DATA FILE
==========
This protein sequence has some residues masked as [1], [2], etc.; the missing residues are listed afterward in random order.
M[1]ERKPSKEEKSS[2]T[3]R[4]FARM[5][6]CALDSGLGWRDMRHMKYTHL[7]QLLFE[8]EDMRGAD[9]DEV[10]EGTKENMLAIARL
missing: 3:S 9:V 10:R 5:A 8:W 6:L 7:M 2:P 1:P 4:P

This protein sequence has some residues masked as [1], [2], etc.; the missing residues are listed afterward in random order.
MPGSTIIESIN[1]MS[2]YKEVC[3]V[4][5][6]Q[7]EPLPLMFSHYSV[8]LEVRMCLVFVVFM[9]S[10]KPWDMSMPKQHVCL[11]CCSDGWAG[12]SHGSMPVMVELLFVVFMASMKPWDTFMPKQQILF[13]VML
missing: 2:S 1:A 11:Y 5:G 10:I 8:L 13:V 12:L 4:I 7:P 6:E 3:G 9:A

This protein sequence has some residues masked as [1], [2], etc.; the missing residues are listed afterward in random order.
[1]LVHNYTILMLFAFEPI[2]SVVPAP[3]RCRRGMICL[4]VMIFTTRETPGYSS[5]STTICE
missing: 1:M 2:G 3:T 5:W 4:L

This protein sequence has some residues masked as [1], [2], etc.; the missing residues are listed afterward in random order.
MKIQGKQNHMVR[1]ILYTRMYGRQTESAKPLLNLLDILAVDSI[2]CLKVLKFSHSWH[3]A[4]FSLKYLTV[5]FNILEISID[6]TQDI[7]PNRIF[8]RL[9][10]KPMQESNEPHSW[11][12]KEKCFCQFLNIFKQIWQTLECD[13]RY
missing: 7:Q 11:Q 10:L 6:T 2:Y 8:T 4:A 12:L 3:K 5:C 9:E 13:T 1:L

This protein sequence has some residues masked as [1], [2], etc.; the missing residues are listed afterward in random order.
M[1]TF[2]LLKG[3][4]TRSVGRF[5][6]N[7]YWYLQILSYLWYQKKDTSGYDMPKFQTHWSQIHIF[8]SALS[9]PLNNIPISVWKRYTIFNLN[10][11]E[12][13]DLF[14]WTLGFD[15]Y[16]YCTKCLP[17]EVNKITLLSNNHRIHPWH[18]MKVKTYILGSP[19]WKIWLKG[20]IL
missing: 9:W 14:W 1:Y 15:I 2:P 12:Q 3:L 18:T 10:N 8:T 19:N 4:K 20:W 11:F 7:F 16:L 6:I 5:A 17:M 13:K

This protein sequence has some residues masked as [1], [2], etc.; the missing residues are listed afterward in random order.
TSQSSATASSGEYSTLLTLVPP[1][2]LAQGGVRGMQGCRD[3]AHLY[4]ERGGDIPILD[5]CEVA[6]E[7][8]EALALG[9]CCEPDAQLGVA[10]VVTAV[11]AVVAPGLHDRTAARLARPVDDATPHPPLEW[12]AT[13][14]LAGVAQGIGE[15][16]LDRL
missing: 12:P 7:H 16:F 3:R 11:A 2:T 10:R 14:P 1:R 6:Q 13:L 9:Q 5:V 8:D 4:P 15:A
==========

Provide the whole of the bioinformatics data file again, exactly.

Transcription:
This protein sequence has some residues masked as [1], [2], etc.; the missing residues are listed afterward in random order.
M[1]ERKPSKEEKSS[2]T[3]R[4]FARM[5][6]CALDSGLGWRDMRHMKYTHL[7]QLLFE[8]EDMRGAD[9]DEV[10]EGTKENMLAIARL
missing: 3:S 9:V 10:R 5:A 8:W 6:L 7:M 2:P 1:P 4:P

This protein sequence has some residues masked as [1], [2], etc.; the missing residues are listed afterward in random order.
MPGSTIIESIN[1]MS[2]YKEVC[3]V[4][5][6]Q[7]EPLPLMFSHYSV[8]LEVRMCLVFVVFM[9]S[10]KPWDMSMPKQHVCL[11]CCSDGWAG[12]SHGSMPVMVELLFVVFMASMKPWDTFMPKQQILF[13]VML
missing: 2:S 1:A 11:Y 5:G 10:I 8:L 13:V 12:L 4:I 7:P 6:E 3:G 9:A

This protein sequence has some residues masked as [1], [2], etc.; the missing residues are listed afterward in random order.
[1]LVHNYTILMLFAFEPI[2]SVVPAP[3]RCRRGMICL[4]VMIFTTRETPGYSS[5]STTICE
missing: 1:M 2:G 3:T 5:W 4:L

This protein sequence has some residues masked as [1], [2], etc.; the missing residues are listed afterward in random order.
MKIQGKQNHMVR[1]ILYTRMYGRQTESAKPLLNLLDILAVDSI[2]CLKVLKFSHSWH[3]A[4]FSLKYLTV[5]FNILEISID[6]TQDI[7]PNRIF[8]RL[9][10]KPMQESNEPHSW[11][12]KEKCFCQFLNIFKQIWQTLECD[13]RY
missing: 7:Q 11:Q 10:L 6:T 2:Y 8:T 4:A 12:L 3:K 5:C 9:E 13:T 1:L

This protein sequence has some residues masked as [1], [2], etc.; the missing residues are listed afterward in random order.
M[1]TF[2]LLKG[3][4]TRSVGRF[5][6]N[7]YWYLQILSYLWYQKKDTSGYDMPKFQTHWSQIHIF[8]SALS[9]PLNNIPISVWKRYTIFNLN[10][11]E[12][13]DLF[14]WTLGFD[15]Y[16]YCTKCLP[17]EVNKITLLSNNHRIHPWH[18]MKVKTYILGSP[19]WKIWLKG[20]IL
missing: 9:W 14:W 1:Y 15:I 2:P 12:Q 3:L 18:T 10:N 8:T 19:N 4:K 20:W 11:F 7:F 16:L 6:I 5:A 17:M 13:K

This protein sequence has some residues masked as [1], [2], etc.; the missing residues are listed afterward in random order.
TSQSSATASSGEYSTLLTLVPP[1][2]LAQGGVRGMQGCRD[3]AHLY[4]ERGGDIPILD[5]CEVA[6]E[7][8]EALALG[9]CCEPDAQLGVA[10]VVTAV[11]AVVAPGLHDRTAARLARPVDDATPHPPLEW[12]AT[13][14]LAGVAQGIGE[15][16]LDRL
missing: 12:P 7:H 16:F 3:R 11:A 2:T 10:R 14:P 1:R 6:Q 13:L 9:Q 5:V 8:D 4:P 15:A